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Free State of Jones

                      by Bobby Blakey

Some of the most interesting and powerful stories to hit film are usually those based on actual historical events. Sure a lot of them are embellished in some fashion but to know things like this happened is amazing in and of itself. The latest Free State of Jones takes on a different side of the Civil War and features a great cast including Matthew McConaughey, Keri Russell, Gugu Mbatha-Raw, and Mahershala Ali, but does it pack that much needed power to get sell the importance of the time or will it be a war not worth fighting?

Free State of Jones follows defiant Southern farmer, Newt Knight, and his extraordinary armed rebellion against the Confederacy. Banding together with other small farmers and local slaves, Knight launched an uprising that led Jones County, Mississippi to secede from the Confederacy, creating a Free State of Jones. Knight continued his struggle into Reconstruction, distinguishing him as a compelling, if controversial, figure of defiance long beyond the War. This is one of those historical stories that while based on an actual individual is not totally the real story. This is mostly due to the fact that Newton was a controversial figure who was branded an outlaw to some and hero to others and the actions of his Knight Company constantly disputed. Whether the film is totally true or not it does take viewers into a time in history that was happening and one that no doubt had many rising up to try and fight against not only slavery but the oppression of the government on the people. This film wastes no time in pointing out the horrors of the Civil War with the opening sequence being graphic and bloody both on the battlefield and in their makeshift war hospital, but it’s off the actual battlefield where this film takes the fight. Seeing the focus shift to how they looted the farms of the people for their war supplies is an idea hard for us to grasp these days, but being reminded will just tick you off.

On the other side of this story is that of the slaves still struggling for their freedom, but instead of just showcasing the slaves abuse it steps out and shows their actual fight and the brotherhood formed between both white and black in this new union. This section of the film moves a bit slow at times as it showcases the building of this union and while effective it tends to step away from some of the personal bonding moments right as they begin to build. This takes away from some of seeing the importance of their friendship that comes full circle in a sequence toward the end that is hard to watch if you fully invest in what happened. McConaughey has been on a bit of a role as of late with some truly great performances and this one is no different. He brings so much struggle and emotional pain to this role that you fully believe in the cause. The rest of the cast all deliver the same helping you to not just believe in their fight and passion because it is the right thing, but also because of their struggles for freedom.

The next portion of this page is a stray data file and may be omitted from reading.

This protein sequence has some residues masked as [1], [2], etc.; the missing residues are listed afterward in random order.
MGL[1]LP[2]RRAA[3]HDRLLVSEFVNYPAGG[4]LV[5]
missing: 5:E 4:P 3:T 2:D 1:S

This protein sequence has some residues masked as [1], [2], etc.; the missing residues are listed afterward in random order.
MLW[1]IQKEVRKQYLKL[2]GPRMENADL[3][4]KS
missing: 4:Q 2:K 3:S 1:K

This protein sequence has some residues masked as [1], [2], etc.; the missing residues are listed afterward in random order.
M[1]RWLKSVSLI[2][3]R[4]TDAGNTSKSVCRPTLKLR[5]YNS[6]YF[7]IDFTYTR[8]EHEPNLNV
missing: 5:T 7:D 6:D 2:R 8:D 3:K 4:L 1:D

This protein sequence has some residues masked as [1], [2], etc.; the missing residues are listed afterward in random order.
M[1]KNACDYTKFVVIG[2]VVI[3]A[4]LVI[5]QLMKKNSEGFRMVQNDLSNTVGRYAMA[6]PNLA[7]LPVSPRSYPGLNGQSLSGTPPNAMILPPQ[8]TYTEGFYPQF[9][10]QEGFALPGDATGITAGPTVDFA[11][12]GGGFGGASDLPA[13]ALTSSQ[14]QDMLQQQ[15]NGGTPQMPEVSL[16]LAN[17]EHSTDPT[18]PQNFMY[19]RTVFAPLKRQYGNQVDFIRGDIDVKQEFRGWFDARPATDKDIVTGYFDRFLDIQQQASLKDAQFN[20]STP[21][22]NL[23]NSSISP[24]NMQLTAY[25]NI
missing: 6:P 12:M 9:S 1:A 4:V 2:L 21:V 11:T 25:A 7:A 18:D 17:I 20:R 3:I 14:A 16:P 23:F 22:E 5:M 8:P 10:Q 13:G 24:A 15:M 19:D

The story following their fight against the Confederacy works pretty well with the exception of some of the quick cuts, but there is another segment that while does have a point just doesn’t fit in all that well. There are some flash forward moments that is meant to showcase the continuing struggles of what Knight’s family line continued to fight for, but they just feel out of place. It is something that might have worked had they tagged it onto the end of the film as a follow up, but instead they are littered around the film and continue to take you out of the importance of the current story. These flash forward moments are never all that powerful other than what the story itself is and hence feel like a waste of time overall. These moments throw off the pacing of the film at times and screw up the flow of an otherwise great film. In addition there are random real still photos used to jump the story ahead in history and while do serve a purpose just feel out of place in the execution. They are necessary for the story telling, but there could have been a better way to use them.

In the end this overall film does deliver a great message and story that is compelling and powerful. The missteps with throw some off no doubt, but of you can see what the filmmaker was trying to accomplish you can look past it to the real success here in the main story. There are some truly great speeches and character moments here both good and bad that will no doubt elicit a reaction from the viewer like any great movie should. Films like this rarely get the focus or box office they deserve usually because people either don’t want to learn more about history or reminded about the horrors of our past, but this is an important film that needs to be seen.

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